The other evening I met a friend for coffee at a local ice rink where her little boy was taking a hockey class. The place was teaming with kids in skates and hockey gear, bustling with frazzled, harried parents who hadn't eaten dinner yet (and it was almost eight). Some were on their cell phones with spouses figuring out where they were going to meet (with the kids in tow) to dine later, or discussing what the spouse at home was going to order out or cook. The air was electric with excitement, and with kids coming and going off the ice, and parents either talking on their cells or chattering with their kids, it was almost impossible for my friend and me to hear one another.
As I left the rink a little while later, there was a lightness to my step. I was leaving my friend to gather up her child, drive home and cook dinner or meet her husband at a kid-friendly restaurant. I had already had a leisurely, early meal and was looking forward to an evening of complete and utter solitude. All around me were parents hauling hockey gear, kids tiredly dragging their feet after their practices or games. I thought to myself, somewhat guiltily, "Been there, done that, and glad I don't have to be there again!"
The truth is, when I was transporting (I won't say hauling or dragging, though sometimes it seemed like it) my three boys to their many extracurricular activities over the years, I often wondered what I would do with myself when those days were over. My life was a whirl of Cub Scout meetings, softball games, band festivals, school concerts, trumpet and saxophone lessons, swimming lessons, art classes, fencing lessons, and so on and so forth (not all at once, thank God). But there were plenty of days when my kids were young when I did not stop driving or running until they were tucked in bed (or when they got older and needed to be driven to the mall, dances, or parties at all hours, until I was tucked in, well past my bedtime). Yes, I did my time and I loved it. But I'm not sorry it's over.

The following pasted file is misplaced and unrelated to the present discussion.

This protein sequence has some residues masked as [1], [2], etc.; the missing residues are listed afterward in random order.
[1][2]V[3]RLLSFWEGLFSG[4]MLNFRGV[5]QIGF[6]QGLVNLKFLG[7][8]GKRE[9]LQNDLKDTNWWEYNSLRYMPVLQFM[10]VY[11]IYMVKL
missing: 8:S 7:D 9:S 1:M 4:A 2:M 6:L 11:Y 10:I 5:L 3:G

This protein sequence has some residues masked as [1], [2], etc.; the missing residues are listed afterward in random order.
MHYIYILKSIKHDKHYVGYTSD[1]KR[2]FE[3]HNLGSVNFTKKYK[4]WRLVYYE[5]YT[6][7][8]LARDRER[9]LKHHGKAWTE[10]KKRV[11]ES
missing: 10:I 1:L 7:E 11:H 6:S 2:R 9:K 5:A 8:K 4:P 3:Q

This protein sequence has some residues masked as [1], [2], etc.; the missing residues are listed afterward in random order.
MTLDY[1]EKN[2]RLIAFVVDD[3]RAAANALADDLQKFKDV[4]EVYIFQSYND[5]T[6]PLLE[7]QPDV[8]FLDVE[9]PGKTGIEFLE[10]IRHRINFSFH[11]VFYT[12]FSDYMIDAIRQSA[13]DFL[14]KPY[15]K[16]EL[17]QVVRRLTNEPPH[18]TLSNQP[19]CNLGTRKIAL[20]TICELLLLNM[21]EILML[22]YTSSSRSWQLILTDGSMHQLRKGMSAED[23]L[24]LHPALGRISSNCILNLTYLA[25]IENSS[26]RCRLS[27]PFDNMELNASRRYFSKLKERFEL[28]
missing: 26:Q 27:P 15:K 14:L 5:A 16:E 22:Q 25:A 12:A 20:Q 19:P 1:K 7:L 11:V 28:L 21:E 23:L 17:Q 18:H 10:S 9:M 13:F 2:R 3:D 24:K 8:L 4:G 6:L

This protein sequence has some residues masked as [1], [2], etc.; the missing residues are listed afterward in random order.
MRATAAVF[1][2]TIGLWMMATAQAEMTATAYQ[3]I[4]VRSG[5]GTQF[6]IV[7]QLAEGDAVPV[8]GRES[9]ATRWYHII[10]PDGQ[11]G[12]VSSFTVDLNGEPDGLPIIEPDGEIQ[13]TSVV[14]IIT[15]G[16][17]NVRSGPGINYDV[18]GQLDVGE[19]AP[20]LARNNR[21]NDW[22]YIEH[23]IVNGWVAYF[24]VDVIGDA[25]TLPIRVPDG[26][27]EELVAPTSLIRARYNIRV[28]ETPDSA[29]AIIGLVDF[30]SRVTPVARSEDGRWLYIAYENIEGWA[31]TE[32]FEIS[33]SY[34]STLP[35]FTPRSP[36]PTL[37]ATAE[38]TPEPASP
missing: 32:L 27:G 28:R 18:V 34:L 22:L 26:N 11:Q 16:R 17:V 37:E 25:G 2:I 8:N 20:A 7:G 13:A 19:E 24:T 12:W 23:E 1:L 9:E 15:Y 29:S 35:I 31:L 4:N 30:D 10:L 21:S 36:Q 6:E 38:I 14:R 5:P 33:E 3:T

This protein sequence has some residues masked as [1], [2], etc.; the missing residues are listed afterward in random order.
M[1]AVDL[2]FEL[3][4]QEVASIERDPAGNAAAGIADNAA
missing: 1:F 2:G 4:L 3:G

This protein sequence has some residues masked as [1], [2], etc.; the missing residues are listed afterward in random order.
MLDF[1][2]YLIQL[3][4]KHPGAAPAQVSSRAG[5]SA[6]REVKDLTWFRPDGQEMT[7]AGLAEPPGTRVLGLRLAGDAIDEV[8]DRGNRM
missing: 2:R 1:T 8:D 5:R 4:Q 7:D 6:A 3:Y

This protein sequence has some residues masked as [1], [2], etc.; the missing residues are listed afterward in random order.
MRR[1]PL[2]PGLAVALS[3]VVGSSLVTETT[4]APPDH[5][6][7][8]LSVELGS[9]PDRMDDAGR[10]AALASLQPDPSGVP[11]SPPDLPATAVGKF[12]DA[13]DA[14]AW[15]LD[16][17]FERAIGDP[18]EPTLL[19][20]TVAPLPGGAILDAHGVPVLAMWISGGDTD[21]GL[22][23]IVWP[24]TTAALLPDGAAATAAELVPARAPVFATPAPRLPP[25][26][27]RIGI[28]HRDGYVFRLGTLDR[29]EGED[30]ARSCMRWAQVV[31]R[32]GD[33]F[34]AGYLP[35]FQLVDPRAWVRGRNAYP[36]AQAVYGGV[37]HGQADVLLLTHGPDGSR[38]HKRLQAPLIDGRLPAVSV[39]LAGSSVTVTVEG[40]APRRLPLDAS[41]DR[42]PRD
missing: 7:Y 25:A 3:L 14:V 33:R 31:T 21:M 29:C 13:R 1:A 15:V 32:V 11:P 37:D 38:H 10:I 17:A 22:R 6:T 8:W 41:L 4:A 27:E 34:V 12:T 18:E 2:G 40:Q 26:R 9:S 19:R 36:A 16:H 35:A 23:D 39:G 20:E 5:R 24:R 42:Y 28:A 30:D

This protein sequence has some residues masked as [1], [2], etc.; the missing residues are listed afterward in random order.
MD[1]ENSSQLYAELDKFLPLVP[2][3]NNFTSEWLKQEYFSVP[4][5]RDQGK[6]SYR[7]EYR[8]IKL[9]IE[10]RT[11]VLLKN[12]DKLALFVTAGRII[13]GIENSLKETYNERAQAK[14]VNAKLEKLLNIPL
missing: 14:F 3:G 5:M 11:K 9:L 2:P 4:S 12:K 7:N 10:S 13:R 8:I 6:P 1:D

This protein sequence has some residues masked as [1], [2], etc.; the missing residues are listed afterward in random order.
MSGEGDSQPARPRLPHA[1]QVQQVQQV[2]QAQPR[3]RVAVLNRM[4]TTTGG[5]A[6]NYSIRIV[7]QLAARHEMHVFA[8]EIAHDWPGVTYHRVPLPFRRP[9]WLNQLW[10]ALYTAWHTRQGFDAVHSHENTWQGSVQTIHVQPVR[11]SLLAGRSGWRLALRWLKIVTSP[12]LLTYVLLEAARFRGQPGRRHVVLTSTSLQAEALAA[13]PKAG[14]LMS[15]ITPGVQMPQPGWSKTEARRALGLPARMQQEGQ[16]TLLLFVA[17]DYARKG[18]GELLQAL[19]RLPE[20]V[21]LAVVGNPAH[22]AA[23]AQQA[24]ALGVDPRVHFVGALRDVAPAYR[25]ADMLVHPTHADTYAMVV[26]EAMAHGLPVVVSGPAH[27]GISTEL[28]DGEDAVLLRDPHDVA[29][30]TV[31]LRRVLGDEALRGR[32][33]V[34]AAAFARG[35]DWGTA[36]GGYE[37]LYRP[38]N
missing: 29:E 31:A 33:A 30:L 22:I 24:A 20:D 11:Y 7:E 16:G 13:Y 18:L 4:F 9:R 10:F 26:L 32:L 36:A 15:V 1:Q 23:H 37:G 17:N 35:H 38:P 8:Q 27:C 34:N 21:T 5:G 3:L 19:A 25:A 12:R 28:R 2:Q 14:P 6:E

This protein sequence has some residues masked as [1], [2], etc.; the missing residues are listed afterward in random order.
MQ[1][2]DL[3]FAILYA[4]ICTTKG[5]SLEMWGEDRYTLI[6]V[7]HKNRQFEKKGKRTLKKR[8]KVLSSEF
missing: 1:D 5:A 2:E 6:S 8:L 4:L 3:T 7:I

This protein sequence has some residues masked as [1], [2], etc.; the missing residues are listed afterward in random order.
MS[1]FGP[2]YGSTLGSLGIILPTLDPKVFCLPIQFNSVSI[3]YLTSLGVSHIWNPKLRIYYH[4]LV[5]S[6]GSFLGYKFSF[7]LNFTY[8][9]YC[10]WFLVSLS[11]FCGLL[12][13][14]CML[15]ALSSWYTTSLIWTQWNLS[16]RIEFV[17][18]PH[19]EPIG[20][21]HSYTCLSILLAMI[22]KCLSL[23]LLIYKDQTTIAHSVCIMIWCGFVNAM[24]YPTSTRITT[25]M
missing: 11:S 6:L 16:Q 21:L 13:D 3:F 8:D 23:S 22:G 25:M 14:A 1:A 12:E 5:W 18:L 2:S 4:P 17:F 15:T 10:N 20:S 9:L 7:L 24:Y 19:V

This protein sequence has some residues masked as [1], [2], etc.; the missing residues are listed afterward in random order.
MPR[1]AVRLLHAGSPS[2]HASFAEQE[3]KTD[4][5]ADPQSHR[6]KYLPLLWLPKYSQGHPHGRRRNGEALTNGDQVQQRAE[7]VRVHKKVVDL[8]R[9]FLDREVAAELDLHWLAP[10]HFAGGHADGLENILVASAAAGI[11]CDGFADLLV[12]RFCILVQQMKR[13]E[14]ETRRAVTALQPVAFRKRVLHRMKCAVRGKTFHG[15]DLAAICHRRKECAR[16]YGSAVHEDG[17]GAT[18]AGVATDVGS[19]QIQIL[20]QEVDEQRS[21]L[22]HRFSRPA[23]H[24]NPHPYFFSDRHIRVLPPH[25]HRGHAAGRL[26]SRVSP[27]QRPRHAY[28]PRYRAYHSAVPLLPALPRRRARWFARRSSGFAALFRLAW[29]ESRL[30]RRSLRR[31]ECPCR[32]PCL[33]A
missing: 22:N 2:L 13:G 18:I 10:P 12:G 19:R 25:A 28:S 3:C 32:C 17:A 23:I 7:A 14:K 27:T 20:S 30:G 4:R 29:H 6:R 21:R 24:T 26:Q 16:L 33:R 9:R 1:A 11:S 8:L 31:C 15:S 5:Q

Now some of you out there who have little children are probably feeling sorry for me (or at least you're wishing a horde of grandchildren upon me so I could get my life back in order). And some may be envious, because you may be feeling rather tired of carting kids around all the time. But the best reaction, I believe, to what I'm saying is exactly the point I want to make: Love the place you're at, the time of life you're in, no matter what it is. Don't look forward, and don't look back.
Or, as we say in yoga (a phrase I really rather detest), "It's all good." But actually, it is. When your kids are little you're still young enough to have the strength and stamina to withstand all that racing around (unless, of course, you're one of those guys who has married a much younger woman and you're in your sixties with infant twins or some such thing--and if you are then bless you), and when you're middle-aged and older and your kids are grown you deserve to rest on your laurels. You deserve to saunter out of an ice hockey rink with your arms empty, with no one dragging at your ankles, into an empty, cool, clear night of stars in which you will pour yourself a glass of wine, or brew a cup of tea, crawl into bed with a wonderful book, and love the life you have.
Yes, I'd adore grandchildren...one day. But for now, the place I'm at is just where I want to be. My boys still get hugs and dinner when they come home from college or pop in for a visit, but then they stride out into the starry night on their own, happy as clams to be no longer holding my hand. The arrangement of growing up, it turns out, was quite a brilliant plan.